DCoE Blog

  • Is Depression Affecting Your Military Family? These New Resources Can Help
    Service member looks at picture of his family.
    Photo courtesy of Deployment Health Clinical Center

    New publications for military communities to learn more about depression are now available to download on the Deployment Health Clinical Center (DHCC) website.

    “We created these materials to help patients and family members better understand and manage depression, a very common health concern,” said Cmdr. Angela Williams, chief of evidence-based practice at DHCC.

    They include a brochure, “Depression: Fast Facts for Families” and a booklet, “Understanding Depression: A Resource for Providers and Patients,” which DHCC created through a collaborative effort with the Defense Department and Department of Veterans Affairs.

     

  • When the Blues Last Beyond Winter

    Although it is spring and the days are getting longer in the northern hemisphere, the lingering cold and harsh weather can limit your exposure to sunshine. People in areas with less sunshine may experience feelings of sadness, fatigue or hopelessness. A form of depression, called seasonal affective disorder (SAD), can affect people in low-light conditions.

    Seasonal affective disorder occurs when fluctuating and decreasing levels of sunlight cause imbalances in your serotonin levels. The resulting depression can lead to difficulty getting out of bed in the morning or reduced interest in activities.

  • Things You Need to Know About Depression
    Read the full story: Things You Need to Know About Depression

    Although people use the words depressed or depression to refer to a sad mood, it is much more than just a bad day. Depression is a complicated condition with many aspects.

    According to the National Institute for Mental Health, depression is a common but serious mood disorder. It causes severe symptoms that affect how you feel, think, and handle daily activities, such as sleeping, eating or working. Misunderstandings about depression can hinder proper identification and treatment. Additionally, the signs and effects of depression can differ from person to person. The Deployment Health Clinical Center outlines six key aspects of depression:

  • Clinical Guidelines for Suicide Prevention

    Suicide is a significant problem for the Defense Department. For providers, an essential piece of suicide prevention is a proven, step-by-step approach to treating potentially suicidal patients. A recent webinar presented by the Defense Centers of Excellence for Psychological Health and Traumatic Brain Injury highlighted how the military constantly updates its suicide clinical practice guidelines.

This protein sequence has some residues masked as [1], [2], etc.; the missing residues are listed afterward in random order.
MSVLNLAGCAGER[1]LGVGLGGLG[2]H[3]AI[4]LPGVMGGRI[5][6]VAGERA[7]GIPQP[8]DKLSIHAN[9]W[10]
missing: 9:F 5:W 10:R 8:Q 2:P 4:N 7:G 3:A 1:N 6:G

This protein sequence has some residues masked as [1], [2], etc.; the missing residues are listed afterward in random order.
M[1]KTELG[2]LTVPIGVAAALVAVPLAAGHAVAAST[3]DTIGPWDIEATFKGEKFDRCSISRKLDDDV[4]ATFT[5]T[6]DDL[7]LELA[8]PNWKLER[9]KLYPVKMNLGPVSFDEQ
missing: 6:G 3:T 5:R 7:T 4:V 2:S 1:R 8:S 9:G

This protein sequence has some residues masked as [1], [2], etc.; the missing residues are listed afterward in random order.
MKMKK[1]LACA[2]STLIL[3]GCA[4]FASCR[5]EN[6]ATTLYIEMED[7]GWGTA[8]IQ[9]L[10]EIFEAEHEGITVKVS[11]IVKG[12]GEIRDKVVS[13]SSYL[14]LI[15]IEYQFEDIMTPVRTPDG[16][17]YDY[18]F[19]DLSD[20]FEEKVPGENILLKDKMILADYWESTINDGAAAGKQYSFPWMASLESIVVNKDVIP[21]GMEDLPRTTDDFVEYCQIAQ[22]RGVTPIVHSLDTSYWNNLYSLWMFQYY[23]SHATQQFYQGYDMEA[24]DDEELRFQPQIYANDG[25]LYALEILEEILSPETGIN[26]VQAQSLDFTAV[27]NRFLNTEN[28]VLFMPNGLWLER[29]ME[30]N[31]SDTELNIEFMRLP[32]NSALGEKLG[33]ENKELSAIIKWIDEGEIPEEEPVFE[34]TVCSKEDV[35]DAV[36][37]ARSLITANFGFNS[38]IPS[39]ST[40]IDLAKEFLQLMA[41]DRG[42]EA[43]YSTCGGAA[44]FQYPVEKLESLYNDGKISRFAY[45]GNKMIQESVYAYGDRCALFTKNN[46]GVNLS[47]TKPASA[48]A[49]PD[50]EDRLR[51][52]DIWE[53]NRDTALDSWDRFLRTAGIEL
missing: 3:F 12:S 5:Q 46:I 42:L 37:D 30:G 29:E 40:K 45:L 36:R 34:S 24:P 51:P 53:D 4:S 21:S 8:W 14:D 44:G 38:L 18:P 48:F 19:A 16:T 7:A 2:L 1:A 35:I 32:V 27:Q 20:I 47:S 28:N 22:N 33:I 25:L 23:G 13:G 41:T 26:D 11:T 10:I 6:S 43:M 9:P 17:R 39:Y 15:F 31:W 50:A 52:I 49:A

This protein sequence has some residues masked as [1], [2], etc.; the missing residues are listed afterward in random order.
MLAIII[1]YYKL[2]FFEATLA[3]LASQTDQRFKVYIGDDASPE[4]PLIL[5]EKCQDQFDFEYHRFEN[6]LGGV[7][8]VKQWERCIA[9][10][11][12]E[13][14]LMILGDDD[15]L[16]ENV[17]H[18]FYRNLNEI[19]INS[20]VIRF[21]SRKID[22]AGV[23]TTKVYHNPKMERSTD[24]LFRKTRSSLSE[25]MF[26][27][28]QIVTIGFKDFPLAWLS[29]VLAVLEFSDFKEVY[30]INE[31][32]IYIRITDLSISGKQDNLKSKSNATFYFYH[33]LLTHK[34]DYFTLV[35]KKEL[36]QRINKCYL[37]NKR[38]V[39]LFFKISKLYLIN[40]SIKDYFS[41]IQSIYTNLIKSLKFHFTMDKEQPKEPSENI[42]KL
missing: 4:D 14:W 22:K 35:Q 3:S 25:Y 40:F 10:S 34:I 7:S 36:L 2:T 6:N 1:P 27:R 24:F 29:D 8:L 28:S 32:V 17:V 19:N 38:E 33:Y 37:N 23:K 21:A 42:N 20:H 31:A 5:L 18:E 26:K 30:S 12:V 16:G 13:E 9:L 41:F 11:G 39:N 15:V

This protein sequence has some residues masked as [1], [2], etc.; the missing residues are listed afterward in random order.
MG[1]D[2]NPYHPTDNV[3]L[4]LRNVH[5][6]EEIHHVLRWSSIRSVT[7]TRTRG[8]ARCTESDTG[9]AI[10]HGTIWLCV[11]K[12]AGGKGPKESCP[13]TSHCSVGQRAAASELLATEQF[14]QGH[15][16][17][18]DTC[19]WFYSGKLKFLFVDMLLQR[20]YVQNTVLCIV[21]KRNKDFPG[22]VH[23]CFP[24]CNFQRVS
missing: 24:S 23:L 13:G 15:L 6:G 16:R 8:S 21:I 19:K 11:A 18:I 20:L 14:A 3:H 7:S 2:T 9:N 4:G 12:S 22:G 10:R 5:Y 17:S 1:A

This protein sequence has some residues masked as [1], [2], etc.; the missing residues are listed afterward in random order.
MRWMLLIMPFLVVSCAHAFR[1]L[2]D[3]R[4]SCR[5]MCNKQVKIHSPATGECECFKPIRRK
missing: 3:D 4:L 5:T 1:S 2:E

Eric Rodgers, director of the evidence-based practice program at the Department of Veterans Affairs (VA), talked about the standards and procedures for updating these guidelines.

    Suicide clinical practice guidelines undergo review by evidence-based practice workgroups. Workgroups include representatives from VA and the Defense Department, as well as individuals from multiple disciplines. They incorporate patient input and identify how new guidelines will affect treatment outcomes. The groups which oversee the suicide guidelines include members specifically chosen to address the subject of suicide.

    Guidelines often need multiple reviews before approval. In some cases they may not meet standards for approval at all.

  • ICYMI: Hot-topic Blogs of 2016

    Throughout 2016, the Defense Centers of Excellence for Psychological Health and Traumatic Brain Injury (DCoE), National Center for Telehealth and Technology, AfterDeployment, Real Warriors Campaign and A Head for the Future addressed many issues related to psychological health and traumatic brain injury on their respective blogs.

    These articles featured ways to prevent, recognize and treat depression, posttraumatic stress disorder (PTSD), or traumatic brain injury (TBI); tips for better sleep; how to manage sports injuries; and more.

  • Depression Symptoms Can Increase with Concussion
    U.S. Army photo by Sgt. Teddy Wade

    Many service members who sustain a concussion also cope with depression. There is a distinct connection between depression and traumatic brain injury (TBI). In fact, depression diagnoses increase after a brain injury.

    “Sometimes the challenge is [that] post-concussive syndrome can sound the same as depression,” said Kelvin Lim, principal investigator for the Defense and Veterans Brain Injury Center location at the Minneapolis Veterans Affairs Health Care System. “It is important to be aware of overlap between the two.”

    TBI and Depression

    Defense and Veterans Brain Injury Center research found that depression can strongly influence post-concussion symptoms following a concussion. The study shows that patients who are diagnosed with both a concussion and depression report more severe symptoms than patients with only a concussion.

    Asking the right questions can help providers prescribe the right treatment. Through targeted questioning a provider can distinguish if the patient’s post-concussive symptoms are similar to depression, or if the patient is experiencing co-occurring conditions. The right questions can lead to the right diagnosis. The right diagnosis leads to the right treatment.

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